In 1972, an enterprising young reporter named Geraldo Rivera clandestinely recorded appalling footage at the Willowbrook State School, a New York psychiatric institution.

Nearly 50 years later, psychiatric hospitals such as these no longer exist, in part because of the horrific conditions exposed by Rivera’s camera. And yet the status quo (like Rivera and his shtick) has not aged well.

Now a journalist — or a politician or a tourist — doesn’t need to break into a mental hospital to record damning videos of men and women unable to care for themselves living in filth, squalor, and misery. She can just wander down Mission Street.

With an eye toward this, Supervisor Rafael Mandelman this week introduced an ordinance that would expand the city’s ability to place mentally ill people into conservatorship — that is, institutionalize them, against their will if need be — and appoint a “conservator” to mind their affairs. This is the local enabling legislation following Sen. Scott Wiener’s statewide efforts, which resulted in the passage of SB 1045 in September.

Denying people their civil liberties and potentially bringing about a One Flew Over the Cuckoo’s Next scenario is not something anybody is taking lightly. Wiener emphasized that his law, which only applies to San Francisco, San Diego, and Los Angeles, is intentionally narrow in scope. “These are the people who you see running into traffic, sleeping in their own feces — they are unraveling and dying,” he says. “It’s not a silver bullet, but this will save lives.”

But how many lives? Quoting figures given to him by the Department of Public Health, Wiener says his new rules will apply to perhaps 50 to 100 more San Franciscans than fit under prior conservatorship rules. Mandelman said he was not certain it would even be 50. Simon Pang, who helms the San Francisco Fire Department EMS-6 team, told the media that he puts the number at “less than 10 individuals have such severe substance-abuse disorder and mental disorganization that they cannot perform routine acts of daily living.”

That is not a lot of people. And yet, for opponents of this approach, even that is too many.

But, at this point, perhaps it’s worth looking at who qualifies to be remanded into conservatorship via Wiener and Mandelman’s bills. There are a great number of qualifications, and a person must meet them all.

First, you must be mentally ill. You must also be addicted to drugs (prior conservatorship laws only covered alcoholism, meaning chronic inebriates could potentially be institutionalized, but not drug addicts).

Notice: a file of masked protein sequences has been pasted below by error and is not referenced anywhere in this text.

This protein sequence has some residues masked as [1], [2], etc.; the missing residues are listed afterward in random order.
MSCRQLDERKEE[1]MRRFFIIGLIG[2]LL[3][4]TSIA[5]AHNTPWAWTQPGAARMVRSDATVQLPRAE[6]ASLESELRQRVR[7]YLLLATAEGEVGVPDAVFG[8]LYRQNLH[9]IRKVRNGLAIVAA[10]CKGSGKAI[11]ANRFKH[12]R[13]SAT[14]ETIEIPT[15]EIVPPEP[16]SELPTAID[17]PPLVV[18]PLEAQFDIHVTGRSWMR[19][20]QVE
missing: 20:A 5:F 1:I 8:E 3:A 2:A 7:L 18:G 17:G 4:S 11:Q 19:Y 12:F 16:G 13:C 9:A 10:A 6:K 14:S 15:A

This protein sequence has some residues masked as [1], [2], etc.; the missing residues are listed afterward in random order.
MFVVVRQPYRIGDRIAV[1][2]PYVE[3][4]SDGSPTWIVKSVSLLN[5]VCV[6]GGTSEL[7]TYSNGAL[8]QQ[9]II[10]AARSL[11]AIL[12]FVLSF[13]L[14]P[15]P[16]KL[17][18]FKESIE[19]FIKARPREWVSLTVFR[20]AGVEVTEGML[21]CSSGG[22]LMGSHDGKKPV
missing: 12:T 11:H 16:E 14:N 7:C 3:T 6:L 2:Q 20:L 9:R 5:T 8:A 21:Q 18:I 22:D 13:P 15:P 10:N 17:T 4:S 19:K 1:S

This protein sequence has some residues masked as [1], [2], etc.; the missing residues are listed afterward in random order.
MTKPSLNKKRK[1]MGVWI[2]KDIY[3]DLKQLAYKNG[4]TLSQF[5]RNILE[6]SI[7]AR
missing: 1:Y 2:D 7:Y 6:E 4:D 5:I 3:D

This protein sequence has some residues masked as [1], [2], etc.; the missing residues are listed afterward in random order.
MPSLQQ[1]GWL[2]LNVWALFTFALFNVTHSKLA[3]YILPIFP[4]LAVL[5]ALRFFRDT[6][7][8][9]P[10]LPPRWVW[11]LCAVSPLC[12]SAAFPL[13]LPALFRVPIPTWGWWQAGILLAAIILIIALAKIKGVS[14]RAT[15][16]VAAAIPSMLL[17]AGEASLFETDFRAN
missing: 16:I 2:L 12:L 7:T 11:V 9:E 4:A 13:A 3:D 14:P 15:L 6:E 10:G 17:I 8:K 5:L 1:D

You must also have been detained for evaluation and treatment via a police 5150 order eight times or more in the prior 12 months (A judge needs this new stipulation, Wiener says, to more fully evaluate the totality of a person’s condition rather than merely gauging how they behave during a brief courtroom appearance).

But wait, there’s more: If you’re a mentally ill drug addict who’s been 5150’d eight or more times in the recent past, before applying the conservatorship enabled by SB 1045, the city must also attempt to put you into assisted outpatient treatment. If that works out, SB 1045 won’t be evoked. But if the city fails to get you into that program, or you fail out of it, you could qualify for conservatorship under the new Wiener/Mandelman legislation.

But not yet.

After all that, a judge must rule that there is not a less severe course of action the city could take; the judge must essentially rule that assisted outpatient treatment is insufficient.

All of these conditions must be met; all of these boxes must be checked.

And yet, opponents of this legislation are not reassured. Jennifer Friedenbach of the Coalition on Homelessness testified against it in Sacramento. Police, she notes, are not mental health professionals, and they may impose 5150 detentions spitefully.

Jessica Lehman of Senior and Disability Action felt SB 1045 and its San Francisco enabling legislation are poor choices in terms of resources. Why force drug addicts who’ve been 5150’d eight times into treatment — when there’s no money to fund voluntary treatment for people who actually want to quit?

“Why anyone is talking about how to force people into treatment when people who ask for treatment cannot get it is very disturbing,” she said. “The problem we’re facing when we look at substance abuse and mental health is that voluntary services are not available.”

So, in a nutshell, nobody is happy. Everybody is angry. And the conditions on our streets are still Willowbrook State School circa 1972.

Mandelman, however, feels we can change that. Ever so incrementally.

“The value of doing something is better than doing nothing,” he says. “Even if it only applies to 10 people, that’s 10 people’s minds we’re saving and 10 people who are, surely, a huge drain on the system. So, that’s a win.”